One section explores the communal riots in Mumbai in 1992 and 1993. There is also the prospect of a dirty nuclear bomb that needs to be found before it is too late. The concepts are as relevant as before, Motwane declared.

“Your nationalism and extremism are becoming so prevalent and governments are winning in places where you least expect them to – not only in India, but also in Turkey, USA and Russia,” he said. “It does make it scary in a sense for a potential threat.”

The one most keenly on the bomb’s trail is Research and Analysis Wing agent Anjali Mathur, played by Radhika Apte. “RAW agents never get credit,” Apte said. “They go through so much and do some secretive work. It was really interesting to get to know about how they trained. You get prepared for isolation. For the longest time, women were not sent for field work because you have to really deal with weird people. And now there are more women going on field work.”

Playing an intelligence officer meant preparing for a profession, Apte declared. “I was told that when I went on the field for a case as the character, I had to be so discreet,” Nobody should notice that you have come and gone. You cannot wear any jewellery that would make a sound or something that would catch attention. They know everything about guns, but are not allowed to carry a gun. All our impressions about RAW agents are completely different.”

Apte’s research included mimicking body language and physical traits. “The preparation was basically chatting with Vikram [Motwane] about how he perceives the character and we put our ideas together,” Apte said. “At the end of it, Anjali is one of the strongest people because she thinks so much more differently than how a normal person does, going way ahead of them.”

Radhika Apte in Sacred Games. Image credit: Netflix.
Radhika Apte in Sacred Games. Image credit: Netflix.

One of the unlisted characters in Sacred Games is the city of Mumbai, which is vividly described by Chandra on the page and has been explored by Motwane in his films Trapped (2016) and Bhavesh Joshi Superstar (2018). “This is a Mumbai series just like Trapped, so part of the challenge was also to see how this film will be different from my earlier works,” Motwane said.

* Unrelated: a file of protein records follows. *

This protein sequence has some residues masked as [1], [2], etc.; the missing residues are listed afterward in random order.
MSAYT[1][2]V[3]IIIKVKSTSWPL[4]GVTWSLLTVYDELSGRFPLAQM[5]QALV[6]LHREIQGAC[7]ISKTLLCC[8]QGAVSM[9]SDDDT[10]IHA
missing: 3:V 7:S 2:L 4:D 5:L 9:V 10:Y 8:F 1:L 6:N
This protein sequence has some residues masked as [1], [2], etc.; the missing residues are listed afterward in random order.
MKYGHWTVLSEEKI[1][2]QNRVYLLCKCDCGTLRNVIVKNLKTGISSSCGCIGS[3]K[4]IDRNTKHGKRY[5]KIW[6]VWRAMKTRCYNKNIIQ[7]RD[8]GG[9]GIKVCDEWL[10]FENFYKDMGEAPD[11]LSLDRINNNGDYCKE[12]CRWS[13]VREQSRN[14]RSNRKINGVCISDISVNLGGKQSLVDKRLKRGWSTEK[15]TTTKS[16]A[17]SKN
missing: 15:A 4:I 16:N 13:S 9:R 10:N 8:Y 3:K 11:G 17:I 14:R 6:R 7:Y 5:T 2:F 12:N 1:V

There is something unique about Mumbai, Khan agreed. “There is a method, but there is also chaos,” the actor said. “There is something very cinematic from the slums of Dharavi to the incredible mess that you would find in a records office. Sometimes we try and clean things up for the screen. But this time we are showing it for what it is. The novel has a lot of romance for Mumbai. I have shot in a lot of locations that would make people uncomfortable, and my threshold is pretty high. The locations are better than most movies I have worked in.”

Sacred Games. Image credit: Netflix.
Sacred Games. Image credit: Netflix.
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Swara Bhasker: Sharp objects has to be on the radar of every woman who is tired of being “nice”

The actress weighs in on what she loves about the show.

This article has been written by award-winning actor Swara Bhasker.

All women growing up in India, South Asia, or anywhere in the world frankly; will remember in some form or the other that gentle girlhood admonishing, “Nice girls don’t do that.” I kept recalling that gently reasoned reproach as I watched Sharp Objects (you can catch it on Hotstar Premium). Adapted from the author of Gone Girl, Gillian Flynn’s debut novel Sharp Objects has been directed by Jean-Marc Vallée, who has my heart since he gave us Big Little Lies. It stars the multiple-Oscar nominee Amy Adams, who delivers a searing performance as Camille Preaker; and Patricia Clarkson, who is magnetic as the dominating and dark Adora Crellin. As an actress myself, it felt great to watch a show driven by its female performers.

The series is woven around a troubled, alcohol-dependent, self-harming, female journalist Camille (single and in her thirties incidentally) who returns to the small town of her birth and childhood, Wind Gap, Missouri, to report on two similarly gruesome murders of teenage girls. While the series is a murder mystery, it equally delves into the psychology, not just of the principal characters, but also of the town, and thus a culture as a whole.

There is a lot that impresses in Sharp Objects — the manner in which the storytelling gently unwraps a plot that is dark, disturbing and shocking, the stellar and crafty control that Jean-Marc Vallée exercises on his narrative, the cinematography that is fluid and still manages to suggest that something sinister lurks within Wind Gap, the editing which keeps this narrative languid yet sharp and consistently evokes a haunting sensation.